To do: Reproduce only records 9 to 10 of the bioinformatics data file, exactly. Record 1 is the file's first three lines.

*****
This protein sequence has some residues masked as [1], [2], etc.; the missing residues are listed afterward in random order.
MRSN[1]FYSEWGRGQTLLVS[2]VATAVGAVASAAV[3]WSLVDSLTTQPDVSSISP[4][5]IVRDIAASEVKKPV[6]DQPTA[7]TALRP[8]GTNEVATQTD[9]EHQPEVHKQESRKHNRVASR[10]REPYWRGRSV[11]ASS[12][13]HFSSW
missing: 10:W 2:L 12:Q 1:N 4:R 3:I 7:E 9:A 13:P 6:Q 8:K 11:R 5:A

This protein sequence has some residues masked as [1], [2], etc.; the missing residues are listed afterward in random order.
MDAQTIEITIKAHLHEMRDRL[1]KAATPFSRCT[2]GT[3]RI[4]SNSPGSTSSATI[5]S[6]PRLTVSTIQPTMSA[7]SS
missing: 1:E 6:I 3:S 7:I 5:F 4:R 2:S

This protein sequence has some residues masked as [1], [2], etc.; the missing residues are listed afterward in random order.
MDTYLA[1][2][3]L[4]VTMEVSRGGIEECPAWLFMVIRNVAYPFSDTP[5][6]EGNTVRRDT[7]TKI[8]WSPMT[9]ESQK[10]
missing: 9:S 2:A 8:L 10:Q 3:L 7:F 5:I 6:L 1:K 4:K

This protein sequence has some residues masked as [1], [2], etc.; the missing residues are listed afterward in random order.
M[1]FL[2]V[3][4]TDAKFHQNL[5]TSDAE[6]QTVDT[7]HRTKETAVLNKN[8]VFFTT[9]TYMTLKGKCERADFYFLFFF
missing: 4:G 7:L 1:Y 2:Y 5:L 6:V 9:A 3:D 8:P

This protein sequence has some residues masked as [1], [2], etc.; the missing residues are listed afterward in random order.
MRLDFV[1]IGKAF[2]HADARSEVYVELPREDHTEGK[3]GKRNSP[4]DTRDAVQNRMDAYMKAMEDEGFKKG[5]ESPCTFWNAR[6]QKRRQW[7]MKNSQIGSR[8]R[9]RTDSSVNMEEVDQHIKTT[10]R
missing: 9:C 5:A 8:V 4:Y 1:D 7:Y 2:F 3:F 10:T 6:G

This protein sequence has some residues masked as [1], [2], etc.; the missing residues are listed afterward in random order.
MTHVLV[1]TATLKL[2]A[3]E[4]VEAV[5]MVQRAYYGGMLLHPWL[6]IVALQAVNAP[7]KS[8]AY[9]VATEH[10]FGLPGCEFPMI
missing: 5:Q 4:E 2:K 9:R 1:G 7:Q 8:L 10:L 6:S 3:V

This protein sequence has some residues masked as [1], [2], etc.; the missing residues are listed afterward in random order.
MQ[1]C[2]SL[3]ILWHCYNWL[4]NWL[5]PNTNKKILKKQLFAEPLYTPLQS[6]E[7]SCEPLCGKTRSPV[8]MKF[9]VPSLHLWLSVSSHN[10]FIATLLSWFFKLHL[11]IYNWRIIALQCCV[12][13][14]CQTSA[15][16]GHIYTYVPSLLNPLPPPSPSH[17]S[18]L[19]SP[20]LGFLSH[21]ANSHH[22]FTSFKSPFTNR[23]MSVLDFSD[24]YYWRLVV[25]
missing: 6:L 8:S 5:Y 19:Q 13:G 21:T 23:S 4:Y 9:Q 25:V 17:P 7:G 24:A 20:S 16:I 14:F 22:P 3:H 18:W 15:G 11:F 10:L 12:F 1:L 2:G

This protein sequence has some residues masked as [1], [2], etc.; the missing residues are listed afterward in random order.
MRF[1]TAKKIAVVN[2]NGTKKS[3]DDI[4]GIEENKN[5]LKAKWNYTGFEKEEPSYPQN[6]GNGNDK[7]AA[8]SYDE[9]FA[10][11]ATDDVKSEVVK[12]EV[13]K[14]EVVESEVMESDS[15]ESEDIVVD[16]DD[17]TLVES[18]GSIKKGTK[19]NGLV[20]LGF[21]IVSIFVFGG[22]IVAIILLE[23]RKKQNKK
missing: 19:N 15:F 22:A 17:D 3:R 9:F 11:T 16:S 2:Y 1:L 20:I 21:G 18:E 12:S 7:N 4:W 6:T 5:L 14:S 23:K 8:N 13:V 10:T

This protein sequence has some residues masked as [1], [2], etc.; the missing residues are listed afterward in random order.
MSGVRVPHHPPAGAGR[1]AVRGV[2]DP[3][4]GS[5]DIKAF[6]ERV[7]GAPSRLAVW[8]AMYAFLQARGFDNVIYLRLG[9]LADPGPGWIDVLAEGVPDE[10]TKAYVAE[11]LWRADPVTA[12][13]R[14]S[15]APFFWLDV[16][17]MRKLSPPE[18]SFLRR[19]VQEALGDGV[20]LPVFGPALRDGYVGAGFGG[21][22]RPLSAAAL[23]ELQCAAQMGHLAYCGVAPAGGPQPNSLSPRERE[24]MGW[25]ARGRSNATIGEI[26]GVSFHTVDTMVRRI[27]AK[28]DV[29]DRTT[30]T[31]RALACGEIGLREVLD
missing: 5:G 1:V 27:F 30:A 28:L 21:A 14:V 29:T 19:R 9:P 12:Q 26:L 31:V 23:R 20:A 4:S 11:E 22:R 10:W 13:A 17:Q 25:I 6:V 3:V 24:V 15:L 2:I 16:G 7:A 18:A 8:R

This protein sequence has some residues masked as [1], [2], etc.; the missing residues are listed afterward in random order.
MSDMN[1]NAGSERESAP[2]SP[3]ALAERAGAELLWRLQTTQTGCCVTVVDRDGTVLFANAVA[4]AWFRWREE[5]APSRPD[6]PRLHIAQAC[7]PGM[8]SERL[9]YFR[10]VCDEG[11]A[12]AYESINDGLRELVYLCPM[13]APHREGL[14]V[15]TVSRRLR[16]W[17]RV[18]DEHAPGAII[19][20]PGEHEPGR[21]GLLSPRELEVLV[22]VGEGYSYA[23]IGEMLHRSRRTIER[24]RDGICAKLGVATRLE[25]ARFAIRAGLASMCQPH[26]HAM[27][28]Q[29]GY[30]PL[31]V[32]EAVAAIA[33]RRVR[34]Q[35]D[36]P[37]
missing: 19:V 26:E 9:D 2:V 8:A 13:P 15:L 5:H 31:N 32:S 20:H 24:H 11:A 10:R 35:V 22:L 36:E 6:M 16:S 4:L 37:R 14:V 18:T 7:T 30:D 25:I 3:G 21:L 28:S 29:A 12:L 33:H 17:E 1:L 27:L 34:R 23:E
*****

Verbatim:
This protein sequence has some residues masked as [1], [2], etc.; the missing residues are listed afterward in random order.
MSGVRVPHHPPAGAGR[1]AVRGV[2]DP[3][4]GS[5]DIKAF[6]ERV[7]GAPSRLAVW[8]AMYAFLQARGFDNVIYLRLG[9]LADPGPGWIDVLAEGVPDE[10]TKAYVAE[11]LWRADPVTA[12][13]R[14]S[15]APFFWLDV[16][17]MRKLSPPE[18]SFLRR[19]VQEALGDGV[20]LPVFGPALRDGYVGAGFGG[21][22]RPLSAAAL[23]ELQCAAQMGHLAYCGVAPAGGPQPNSLSPRERE[24]MGW[25]ARGRSNATIGEI[26]GVSFHTVDTMVRRI[27]AK[28]DV[29]DRTT[30]T[31]RALACGEIGLREVLD
missing: 5:G 1:V 27:F 30:A 28:L 21:A 14:V 29:T 19:R 9:P 12:Q 26:L 31:V 23:R 20:A 4:S 11:E 22:R 10:W 13:A 17:Q 25:I 6:V 3:V 24:V 15:L 2:I 16:G 7:A 18:A 8:R

This protein sequence has some residues masked as [1], [2], etc.; the missing residues are listed afterward in random order.
MSDMN[1]NAGSERESAP[2]SP[3]ALAERAGAELLWRLQTTQTGCCVTVVDRDGTVLFANAVA[4]AWFRWREE[5]APSRPD[6]PRLHIAQAC[7]PGM[8]SERL[9]YFR[10]VCDEG[11]A[12]AYESINDGLRELVYLCPM[13]APHREGL[14]V[15]TVSRRLR[16]W[17]RV[18]DEHAPGAII[19][20]PGEHEPGR[21]GLLSPRELEVLV[22]VGEGYSYA[23]IGEMLHRSRRTIER[24]RDGICAKLGVATRLE[25]ARFAIRAGLASMCQPH[26]HAM[27][28]Q[29]GY[30]PL[31]V[32]EAVAAIA[33]RRVR[34]Q[35]D[36]P[37]
missing: 19:V 26:E 9:D 2:V 8:A 13:P 15:L 5:H 31:N 32:S 20:H 24:H 11:A 10:R 35:V 22:L 36:E 6:M 16:S 4:L 37:R 14:V 18:T 7:T 30:D 25:I 3:G 21:L 28:S 29:A 12:L 33:H 17:E 1:L 27:L 34:R 23:E